5. Charlotte Holland says:

    Anthropologist contributes to major study of large animal extinction

    URL- https://www.sciencedaily.com/releases/2019/09/190920124648.htm

    Author- University of Arkansas

    Website- Science daily

    Posting Date- September 20, 2019

    Researchers from Australia, the United States, Canada, and Finland have shown in their research published today in Science that beings have formed the procedures underlying the coexistence of species over the past several thousand years. The scientists discovered that smaller, surviving animals like deer had altered their ecological interactions, causing ecological upheaval across the continent. The work of the scientists has consequences for preserving the surviving big animals of today, now threatened by another mass extinction led by human beings. Tóth and the co-authors concentrated on the distribution of big animals across the mainland in the geological epochs of the Pleistocene and the Holocene. The scientists evaluated how often pairs of animals have been discovered living in the same group or in distinct communities for this purpose. The scientists evaluated only those pairs in which both species survived to rule out community modifications resulting from decreased diversity or lost connections involving extinct species. Villaseñor’s latest study investigates how modern human beings have shaped the ecosystems of today. “Rather than thinking of humans as separate from ‘natural’ environments, our research has illuminated the major impacts that humans have had on the ecosystem for many thousands of years,” Villaseñor said. “The results of this paper and others from our group illuminate the outsized impacts that human-mediated extinction has had in North America”. Humans led to the extinction of big mammals, including mammals and sabre-toothed cats, by the end of the Late Pleistocene in North America about 11,000 years ago.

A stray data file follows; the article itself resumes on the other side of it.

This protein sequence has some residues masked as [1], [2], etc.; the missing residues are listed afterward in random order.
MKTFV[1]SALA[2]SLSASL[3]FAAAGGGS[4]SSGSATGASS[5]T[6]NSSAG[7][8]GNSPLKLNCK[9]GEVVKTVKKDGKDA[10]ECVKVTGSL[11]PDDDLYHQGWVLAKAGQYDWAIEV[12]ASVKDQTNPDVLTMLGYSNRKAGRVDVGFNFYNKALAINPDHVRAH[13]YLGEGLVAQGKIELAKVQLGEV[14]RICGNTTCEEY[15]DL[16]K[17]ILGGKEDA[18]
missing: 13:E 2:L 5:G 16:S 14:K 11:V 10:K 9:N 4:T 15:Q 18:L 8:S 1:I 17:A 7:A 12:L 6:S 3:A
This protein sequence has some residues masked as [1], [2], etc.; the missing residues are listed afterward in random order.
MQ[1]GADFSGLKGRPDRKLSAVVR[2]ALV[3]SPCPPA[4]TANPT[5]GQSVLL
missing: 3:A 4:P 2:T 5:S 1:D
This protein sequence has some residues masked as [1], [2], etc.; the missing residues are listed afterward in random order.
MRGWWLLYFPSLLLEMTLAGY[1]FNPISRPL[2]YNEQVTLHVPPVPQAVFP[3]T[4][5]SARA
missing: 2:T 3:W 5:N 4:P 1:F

Anthropologist led a big, multi-institutional research on how the human-influenced mass extinction of North America’s gigantic carnivores and herbivores and how it essentially changed the continent’s biodiversity and landscape. I agree with the research and information that they have found and analysed. I believe that Villaseñor’s study about modern humans is also interesting and that not very many people thing about the point she made such as “Rather than thinking of humans as separate from ‘natural’ environments, our research has illuminated the major impacts that humans have had on the ecosystem for many thousands of years.” I think that the way she said this was interesting and fascinating.